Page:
*We would add that this information is only useful when also providing information that provides a more complete picture. To hear that one’s chance of benefiting from an intervention is 5 out of a hundred has a very different meaning depending upon the specific context:
- Scenario 1: Out of 100 patients, 10 taking drug A improved as compared to 5 taking placebo, versus—
- Scenario 2: Out of 100 patients, 90 taking drug A improved as compared to 95 taking placebo.
Examples of decision-aids are available from the following: http://shareddecisions.mayoclinic.org.
Delfini Comment: “Patient demand,” i.e., activating patients to voice their information needs, has been proposed as a method of improving healthcare consultations for several decades. In our experience, educational programs aimed at increasing the use of evidence-based information sharing with patients has been hampered by clinicians frequently not possessing accurate answers to the three questions studied here. The two studies discussed above [3,4] indicate that patient-mediated approaches may be at least part of the answer to improved clinical decision-making.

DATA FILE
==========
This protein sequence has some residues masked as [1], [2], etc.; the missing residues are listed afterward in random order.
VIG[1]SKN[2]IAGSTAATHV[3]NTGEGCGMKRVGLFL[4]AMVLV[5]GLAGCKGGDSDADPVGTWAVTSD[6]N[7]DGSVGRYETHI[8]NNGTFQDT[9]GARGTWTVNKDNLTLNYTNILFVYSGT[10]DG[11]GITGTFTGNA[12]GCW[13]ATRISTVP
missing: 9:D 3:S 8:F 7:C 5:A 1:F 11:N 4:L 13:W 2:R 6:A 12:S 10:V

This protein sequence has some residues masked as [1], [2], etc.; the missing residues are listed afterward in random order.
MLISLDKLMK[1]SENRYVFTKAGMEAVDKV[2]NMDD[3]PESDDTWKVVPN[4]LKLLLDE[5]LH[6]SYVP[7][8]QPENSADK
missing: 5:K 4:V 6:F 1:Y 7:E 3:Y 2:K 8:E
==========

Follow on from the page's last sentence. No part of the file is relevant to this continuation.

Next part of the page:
1. Shepherd HL et al. Three questions that patients can ask to improve the quality of information physicians give about treatment options: a cross-over trial. Patient Educ Couns. 2011 Sep;84(3):379-85. Epub 2011 Aug 9.PubMed PMID: 21831558.
2. Stiggelbout AM et al. Shared decision making: really putting patients at the centre of healthcare. BMJ. 2012 Jan 27;344:e256. doi: 10.1136/bmj.e256. PubMed PMID:22286508.
3. Bell RA et al. Encouraging patients with depressive symptoms to seek care: a mixed methods approach to message development. Patient Educ Couns. 2010 Feb;78(2):198-205. Epub 2009 Aug 11. PubMed PMID: 19674862.
4. Kravitz RL et al. Influence of patients’ requests for direct-to-consumer advertised antidepressants: a randomized controlled trial. JAMA. 2005 Apr 27;293(16):1995-2002. Erratum in: JAMA. 2005 Nov 16;294(19):2436. PubMed PMID: 15855433; PubMed Central PMCID: PMC3155410.
Chronic Kidney Disease Guideline
Update to the Chronic Kidney Disease Guideline from our Kaiser Permanente Hawaii: Nephrology Project for Primary Care. Available at Sample Projects at http://www.delfini.org. Direct link: http://www.delfini.org/Showcase_Project_NephrologyCPG.htm